May 2022 will mark the long-awaited debut of Bradford resident Ann Clarke as an author.
In her novel, Insatiable Annie: Reckless and Loose on the Streets of Toronto, Clarke takes readers back to Toronto in the '70s to recount her personal journey from troubled teen to empowered woman.
“As far back as I can remember, I have always wanted to write a novel,” she said.
Clarke enjoyed reading murder mysteries and thought about writing something in that genre, but until two years ago it never occurred to her to write a novel based on her own life as a child, teenager, and young woman.
“I was sorting out my storage closet and I came across a dusty box of my decades-old journals. I began to read through them, and it was then that an idea came to me," she said.
As Clarke wondered if there could possibly be a story in the journals that women could relate to, she decided to transcribe her journals into chronological files on her laptop. Then, less than a year later, she produced her very first manuscript.
“Every person has a story. Insatiable Annie: Reckless and Loose on the Streets of Toronto is mine," she said.
The novel combines complicated feelings associated with childhood sexual assault, verbal and physical abuse, and the suicide of a former lover with light-hearted moments of achievement, like successfully completing a business program and getting a job as a receptionist.
Clarke's main goal was to write a book that women of all ages would enjoy reading, but it also became more than that.
“I wanted to achieve an emotional connection with other women who may have experienced similar situations and outcomes. I put the very good, the very bad, and everything in between into my book," she said.
Every bit of her story is true, except for the names of all the characters and certain establishments in Toronto.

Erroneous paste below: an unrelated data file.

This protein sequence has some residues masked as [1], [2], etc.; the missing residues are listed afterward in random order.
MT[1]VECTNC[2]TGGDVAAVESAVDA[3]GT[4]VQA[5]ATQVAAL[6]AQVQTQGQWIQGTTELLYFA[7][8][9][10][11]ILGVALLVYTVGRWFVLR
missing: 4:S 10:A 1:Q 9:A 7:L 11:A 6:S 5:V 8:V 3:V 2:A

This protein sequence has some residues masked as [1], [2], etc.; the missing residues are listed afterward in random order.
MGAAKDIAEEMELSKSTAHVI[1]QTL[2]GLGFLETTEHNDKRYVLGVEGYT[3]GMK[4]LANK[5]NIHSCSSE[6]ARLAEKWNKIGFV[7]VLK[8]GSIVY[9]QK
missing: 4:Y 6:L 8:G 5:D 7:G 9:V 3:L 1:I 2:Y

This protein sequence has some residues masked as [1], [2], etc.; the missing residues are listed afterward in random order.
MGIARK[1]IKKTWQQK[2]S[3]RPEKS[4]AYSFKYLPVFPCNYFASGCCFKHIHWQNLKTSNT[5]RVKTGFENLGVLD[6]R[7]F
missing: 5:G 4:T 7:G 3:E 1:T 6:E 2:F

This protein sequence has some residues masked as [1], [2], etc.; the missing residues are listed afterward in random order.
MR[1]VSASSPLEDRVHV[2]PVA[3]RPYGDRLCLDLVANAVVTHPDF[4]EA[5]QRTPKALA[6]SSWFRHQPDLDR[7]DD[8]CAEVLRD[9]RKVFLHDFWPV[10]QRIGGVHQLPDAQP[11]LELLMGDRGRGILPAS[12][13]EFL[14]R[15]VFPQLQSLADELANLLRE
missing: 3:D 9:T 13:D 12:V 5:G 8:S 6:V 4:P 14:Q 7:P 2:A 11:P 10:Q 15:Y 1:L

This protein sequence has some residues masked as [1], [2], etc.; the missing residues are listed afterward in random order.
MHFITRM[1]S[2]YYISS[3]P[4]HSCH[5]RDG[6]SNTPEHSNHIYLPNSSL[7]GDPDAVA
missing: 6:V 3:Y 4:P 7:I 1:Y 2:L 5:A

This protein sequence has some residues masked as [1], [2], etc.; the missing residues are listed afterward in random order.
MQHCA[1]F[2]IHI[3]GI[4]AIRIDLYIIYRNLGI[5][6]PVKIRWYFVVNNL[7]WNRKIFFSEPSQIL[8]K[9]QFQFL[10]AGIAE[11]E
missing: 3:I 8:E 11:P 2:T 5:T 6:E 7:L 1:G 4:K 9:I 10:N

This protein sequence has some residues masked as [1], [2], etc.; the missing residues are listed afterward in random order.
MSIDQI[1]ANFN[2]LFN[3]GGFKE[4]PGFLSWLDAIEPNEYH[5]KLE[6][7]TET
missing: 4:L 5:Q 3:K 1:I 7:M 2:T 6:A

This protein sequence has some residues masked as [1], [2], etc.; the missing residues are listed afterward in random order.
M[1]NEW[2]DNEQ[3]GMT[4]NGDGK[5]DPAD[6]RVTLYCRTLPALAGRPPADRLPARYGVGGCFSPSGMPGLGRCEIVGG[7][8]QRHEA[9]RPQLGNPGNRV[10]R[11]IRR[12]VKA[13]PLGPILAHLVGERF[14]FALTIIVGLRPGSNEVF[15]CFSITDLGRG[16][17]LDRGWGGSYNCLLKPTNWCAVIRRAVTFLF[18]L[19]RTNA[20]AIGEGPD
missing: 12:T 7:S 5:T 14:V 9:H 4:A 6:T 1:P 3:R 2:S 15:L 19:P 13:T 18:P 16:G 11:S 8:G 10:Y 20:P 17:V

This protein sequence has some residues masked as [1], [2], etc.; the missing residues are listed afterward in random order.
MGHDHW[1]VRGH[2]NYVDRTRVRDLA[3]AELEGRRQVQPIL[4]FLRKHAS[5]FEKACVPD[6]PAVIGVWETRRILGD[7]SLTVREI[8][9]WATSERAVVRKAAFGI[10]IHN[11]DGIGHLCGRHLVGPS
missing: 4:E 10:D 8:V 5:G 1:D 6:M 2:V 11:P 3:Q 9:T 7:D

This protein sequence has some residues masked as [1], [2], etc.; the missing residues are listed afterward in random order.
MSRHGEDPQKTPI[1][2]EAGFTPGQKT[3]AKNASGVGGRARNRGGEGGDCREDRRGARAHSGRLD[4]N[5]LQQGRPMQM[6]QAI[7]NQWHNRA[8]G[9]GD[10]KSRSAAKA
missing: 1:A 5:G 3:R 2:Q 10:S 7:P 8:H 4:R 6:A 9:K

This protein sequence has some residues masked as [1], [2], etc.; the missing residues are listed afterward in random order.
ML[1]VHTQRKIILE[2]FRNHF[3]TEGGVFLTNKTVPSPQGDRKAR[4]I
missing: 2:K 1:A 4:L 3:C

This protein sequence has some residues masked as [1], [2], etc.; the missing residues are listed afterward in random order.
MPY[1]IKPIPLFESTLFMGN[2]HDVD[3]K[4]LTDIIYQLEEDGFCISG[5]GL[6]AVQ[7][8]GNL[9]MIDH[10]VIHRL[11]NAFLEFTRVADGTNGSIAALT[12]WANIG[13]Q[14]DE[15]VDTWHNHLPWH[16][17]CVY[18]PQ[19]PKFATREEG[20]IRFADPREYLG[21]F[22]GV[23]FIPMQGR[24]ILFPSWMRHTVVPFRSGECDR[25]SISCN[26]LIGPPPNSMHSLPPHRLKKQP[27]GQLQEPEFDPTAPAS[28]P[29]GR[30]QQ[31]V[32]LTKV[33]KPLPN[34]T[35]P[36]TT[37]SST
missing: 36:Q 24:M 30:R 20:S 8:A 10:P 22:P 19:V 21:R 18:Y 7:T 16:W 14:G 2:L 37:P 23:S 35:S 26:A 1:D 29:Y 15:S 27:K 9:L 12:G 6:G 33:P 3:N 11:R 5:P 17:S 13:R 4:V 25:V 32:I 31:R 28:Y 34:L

Clarke grew up in Toronto and North York and lived in Aurora before moving to Bradford four years ago to be closer to her mother who turns 87 this year.
When the pandemic struck in 2020, Clarke was laid off from her job and started thinking about leaving the workforce and retiring. That’s when she started her novel.
“I am basically retired now and I don’t know if I could have dedicated the necessary time to writing a manuscript if I was still working at a full-time job," she said.
She enjoyed the routine and work-life balance brought by her new venture.
“I wrote my manuscript while helping my mother, attending Zumba classes, and playing pickleball when the restrictions were lifted at the Bradford Leisure Centre," she said.
Clarke welcomes readers to visit her website (www.amclarkebooks.com) to find out where they can purchase her book, which is scheduled to be released next month.
As she looks into arranging events to promote her debut novel, her next book is underway.
“I have many more past journals at my disposal. I have actually started on my second book," she said.
For would-be authors, she has this piece of advice: “You’re never too old to write that novel.”